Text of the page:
Benediction

Anya of the Swollen Ankles
speaks to me every day in Russian.
Wanting to be the type who receives
the blessings of the elderly
I hold open doors
and speak English in mime.
I get two words' reward:
"Good afternoon."

In my lonely room
I imitate her efforts.
The slow, cold syrup of her syllables
caulks the cracks in the walkway.
It smoothes the creases
of my peeling wallpaper
and darkens the light
between my miniblinds.

When I open the door
she will be there.
When I finally drift to sleep
she will be
leaning over a book.
When I wake
and turn the keys behind me
she will smile
swollen ankles at altitude
and invite me in
with the same halting phrase:
"Good afternoon."


I don't want her to see me shake.
I hide my hands and
she ducks her head.
In her native tongue
she is probing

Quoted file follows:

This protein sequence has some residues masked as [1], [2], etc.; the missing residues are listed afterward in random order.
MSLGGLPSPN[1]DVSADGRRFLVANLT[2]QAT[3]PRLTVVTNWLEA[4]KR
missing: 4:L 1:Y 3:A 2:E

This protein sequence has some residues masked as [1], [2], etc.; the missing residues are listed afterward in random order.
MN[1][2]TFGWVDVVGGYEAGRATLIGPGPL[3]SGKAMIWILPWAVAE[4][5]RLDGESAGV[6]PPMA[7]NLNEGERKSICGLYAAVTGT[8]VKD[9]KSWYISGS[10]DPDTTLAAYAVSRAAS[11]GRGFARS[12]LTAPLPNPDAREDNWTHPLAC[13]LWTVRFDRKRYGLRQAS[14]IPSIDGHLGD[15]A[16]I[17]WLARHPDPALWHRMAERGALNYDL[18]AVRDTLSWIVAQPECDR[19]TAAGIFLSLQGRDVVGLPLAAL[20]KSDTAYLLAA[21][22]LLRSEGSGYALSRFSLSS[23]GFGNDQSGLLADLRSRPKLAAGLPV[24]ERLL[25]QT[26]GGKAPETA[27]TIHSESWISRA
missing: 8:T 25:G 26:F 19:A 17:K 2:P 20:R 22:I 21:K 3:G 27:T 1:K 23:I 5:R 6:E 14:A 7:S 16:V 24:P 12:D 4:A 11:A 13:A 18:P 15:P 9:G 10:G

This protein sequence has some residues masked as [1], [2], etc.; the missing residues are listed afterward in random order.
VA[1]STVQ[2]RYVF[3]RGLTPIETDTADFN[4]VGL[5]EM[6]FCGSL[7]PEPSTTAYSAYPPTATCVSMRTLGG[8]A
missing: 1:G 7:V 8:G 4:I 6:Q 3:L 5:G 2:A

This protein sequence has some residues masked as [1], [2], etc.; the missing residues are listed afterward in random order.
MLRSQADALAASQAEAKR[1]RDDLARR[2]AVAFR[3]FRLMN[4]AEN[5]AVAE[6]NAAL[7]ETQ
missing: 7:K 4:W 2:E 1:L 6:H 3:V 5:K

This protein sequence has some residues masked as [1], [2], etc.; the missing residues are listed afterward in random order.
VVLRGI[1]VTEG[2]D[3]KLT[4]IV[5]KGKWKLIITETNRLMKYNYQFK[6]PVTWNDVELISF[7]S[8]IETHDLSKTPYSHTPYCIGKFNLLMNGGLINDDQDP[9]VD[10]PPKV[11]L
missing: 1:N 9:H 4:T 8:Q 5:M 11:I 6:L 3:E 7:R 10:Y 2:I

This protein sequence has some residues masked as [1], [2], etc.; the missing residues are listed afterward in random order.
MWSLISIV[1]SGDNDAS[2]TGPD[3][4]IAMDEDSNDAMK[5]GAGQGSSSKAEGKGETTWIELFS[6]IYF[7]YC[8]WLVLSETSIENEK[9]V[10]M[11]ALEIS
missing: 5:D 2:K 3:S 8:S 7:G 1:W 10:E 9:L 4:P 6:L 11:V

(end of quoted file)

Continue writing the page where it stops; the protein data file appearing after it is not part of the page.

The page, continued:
for the right response to me.
I say in a whisper
I know I am weak
and sad and unspoken for.
I know...
Shhh, she responds.
No more. No more, girl. No more.


 


Kristen Havens lives in Los Angeles, where she works as a movie studio temp, private tutor, editorial assistant, and substitute teacher. She is currently at work on several screenplays and a novel.


"Benediction" is based on my experiences with an actual neighbor. Anya spoke to me all the time, and though it always brightened my day, it frustrated me that the only words we had in common were "good morning." Often I'd return home from work to see her sitting in the wicker chair outside her door, a book in her lap and her head at half mast. I wonder if she's been reading the same book for the past two years, and if she's reading the same book still.